This article part of an ongoing series about establishing program metrics and benchmarking for your privacy incident management program by Radar, a provider of purpose-built decision-support software designed to guide users through a consistent, defensible process for incident management and risk assessment. Find earlier installments of this series here.
In previous installments of this series, we learned fewer than one in 10 privacy incidents rise to the level of a data breach requiring notification and the value of contractual agreements as effective administrative safeguards.
At Radar, we are afforded a unique vantage point in which the product allows us visibility into big-picture trends and insights of not just the breaches that are reported, but also the multitude of incidents. And there is a big difference between those two designations. In this installment of the series, we decided to look into an issue that is becoming more widely reported as companies react to recent large-scale data breaches and make preparations for compliance with the GDPR: managing the risk of incidents caused by third-party vendors.
The statistics on third-party breaches vary widely, and it’s clear that organizations have trust issues when it comes to third parties reliably notifying them when an incident or a breach occurs. A report from insurance company Beazley covering the first six months of 2017 indicates that accidental breaches caused by employee error or data breached while controlled by third party suppliers account for 30 percent of breaches overall. A survey by Soha Systems places the percentage of all data breaches linked directly or indirectly to third-party access at 63 percent. And yet another study, sponsored by BuckleySandler and Treliant Risk Advisors from the Ponemon Institute, indicates a lack of trust in third-party vendors to reliably notify your organization of a breach: 37 percent of respondents didn’t believe vendors would notify them of a data breach, and when that vendor is further removed (a fourth-party vendor or greater), that number grows to 73 percent.
While data around third-party breaches is a significant part of the story, understanding third-party incident data and how it fits is a critical aspect of seeing the big picture. Therefore, we decided to explore third-party-related incidents and related breach determinations by focusing on data controllers/covered entities, their rate of reporting incidents as breaches, and whether the source of an incident (caused internally versus externally to the entity) had any significance.
Data-driven insights about third-party sourced incidents
Diving into aggregated and anonymized metadata from Radar, we analyzed a sample set of 10,000 incidents from the past year. We limited our sample to only include incidents where the role of the entity was a covered entity (or controller) or the entity had dual roles as both a covered entity and a service provider.
What we found was surprising. The vast majority of incidents tracked and documented by covered entities were internally sourced: 88.4 percent of all incidents, while only 11.6 percent of incidents tracked within the sample data set, were sourced from external third parties. Since industry reports indicate that third-party entities are causing a significant portion of reported breaches, it would stand to reason that the overwhelming majority of incidents would be externally sourced, as well.
Next, we decided to dig deeper into distinguishing insights about the two categories of reported incidents as they relate to breaches. Again, we were surprised to discover upon further analysis that the covered entities performing incident risk assessments categorize incidents as breaches at very similar rates in both incident categories. Nineteen percent of externally sourced incidents are categorized as breaches, while 20.6 percent of internally sourced incidents are categorized as breaches.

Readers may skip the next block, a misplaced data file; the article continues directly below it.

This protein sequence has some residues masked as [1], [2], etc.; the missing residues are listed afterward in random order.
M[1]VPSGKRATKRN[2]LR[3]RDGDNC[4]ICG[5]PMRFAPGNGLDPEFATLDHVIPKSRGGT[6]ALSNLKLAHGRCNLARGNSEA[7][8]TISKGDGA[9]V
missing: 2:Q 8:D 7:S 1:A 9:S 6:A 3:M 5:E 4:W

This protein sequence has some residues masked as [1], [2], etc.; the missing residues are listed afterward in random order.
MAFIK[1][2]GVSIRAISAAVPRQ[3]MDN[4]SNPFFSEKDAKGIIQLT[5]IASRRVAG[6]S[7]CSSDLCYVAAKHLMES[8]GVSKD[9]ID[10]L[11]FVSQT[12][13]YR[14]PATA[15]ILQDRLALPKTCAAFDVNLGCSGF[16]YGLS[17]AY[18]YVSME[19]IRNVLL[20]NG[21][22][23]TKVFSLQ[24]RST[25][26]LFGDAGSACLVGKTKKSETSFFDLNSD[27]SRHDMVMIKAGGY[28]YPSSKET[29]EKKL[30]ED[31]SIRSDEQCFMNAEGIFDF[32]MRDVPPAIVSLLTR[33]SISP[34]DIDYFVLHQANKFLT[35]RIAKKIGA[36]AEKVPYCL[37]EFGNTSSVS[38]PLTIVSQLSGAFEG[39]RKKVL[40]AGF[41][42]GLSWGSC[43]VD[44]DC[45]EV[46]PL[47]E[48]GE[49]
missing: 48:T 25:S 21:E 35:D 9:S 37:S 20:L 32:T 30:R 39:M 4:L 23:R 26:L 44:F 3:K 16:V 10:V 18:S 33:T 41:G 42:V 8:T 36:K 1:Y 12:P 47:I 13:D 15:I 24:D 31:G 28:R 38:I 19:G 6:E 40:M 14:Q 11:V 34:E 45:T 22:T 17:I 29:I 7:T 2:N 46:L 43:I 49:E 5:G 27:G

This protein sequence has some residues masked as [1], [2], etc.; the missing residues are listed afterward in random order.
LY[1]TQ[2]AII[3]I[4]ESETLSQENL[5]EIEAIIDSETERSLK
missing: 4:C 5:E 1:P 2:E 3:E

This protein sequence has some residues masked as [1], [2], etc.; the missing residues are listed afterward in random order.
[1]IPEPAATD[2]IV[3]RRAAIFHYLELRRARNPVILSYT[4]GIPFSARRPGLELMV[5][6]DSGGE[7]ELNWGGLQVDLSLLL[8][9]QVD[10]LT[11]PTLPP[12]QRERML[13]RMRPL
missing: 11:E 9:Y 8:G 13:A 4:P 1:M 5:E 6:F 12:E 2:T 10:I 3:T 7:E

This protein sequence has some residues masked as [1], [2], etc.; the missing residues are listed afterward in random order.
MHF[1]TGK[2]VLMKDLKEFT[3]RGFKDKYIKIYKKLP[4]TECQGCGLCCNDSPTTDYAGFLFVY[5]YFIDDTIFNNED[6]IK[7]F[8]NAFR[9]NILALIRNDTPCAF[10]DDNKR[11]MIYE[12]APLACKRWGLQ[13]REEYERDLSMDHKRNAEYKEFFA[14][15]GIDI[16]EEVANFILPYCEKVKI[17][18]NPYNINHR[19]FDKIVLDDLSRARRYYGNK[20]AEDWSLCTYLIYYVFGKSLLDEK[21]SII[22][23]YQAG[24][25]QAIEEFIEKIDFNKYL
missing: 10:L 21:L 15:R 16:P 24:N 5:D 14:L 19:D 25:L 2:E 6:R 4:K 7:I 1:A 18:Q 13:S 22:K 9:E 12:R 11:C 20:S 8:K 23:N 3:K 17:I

On closer look, we discovered that while these rates are relatively close, they diverge significantly when it comes to entities choosing to voluntarily report externally sourced incidents (7.3 percent) over internally sourced incidents (1.2 percent). Voluntary notice may be given based on an entity’s culture of compliance when an incident risk assessment does not cross the risk of harm threshold or meets regulatory exceptions.
This means that covered entities are six times more likely to voluntarily notify affected individuals when the incident is externally sourced and attributed to a third party.
What lessons can be learned from this exercise to take back to your privacy program?
First, it is important to be able to see all incidents in a single dashboard, to be able to easily drill down into the data to learn where the incidents are coming from, how often incidents escalate to a breach, and if there any anomalies in your trends. These are all good questions your privacy program should be able to answer.
Another lesson is that it’s critical to understand your business relationships, including which vendors may be using what data, and how. Having clear, established contractual obligations to notify one another of unauthorized disclosure of personal data is critical. It’s also important to have systems in place to be able to track these contractual obligations and their notification triggers and deadlines.
Finally, a word to third-party vendors: The fact that your business partners may voluntarily notify of a data breach when the fault was within your systems should serve as a warning to practice good data stewardship. It is in everyone’s best interest that all parties involved establish and maintain good privacy practices and build strong relationships with trusted partners.
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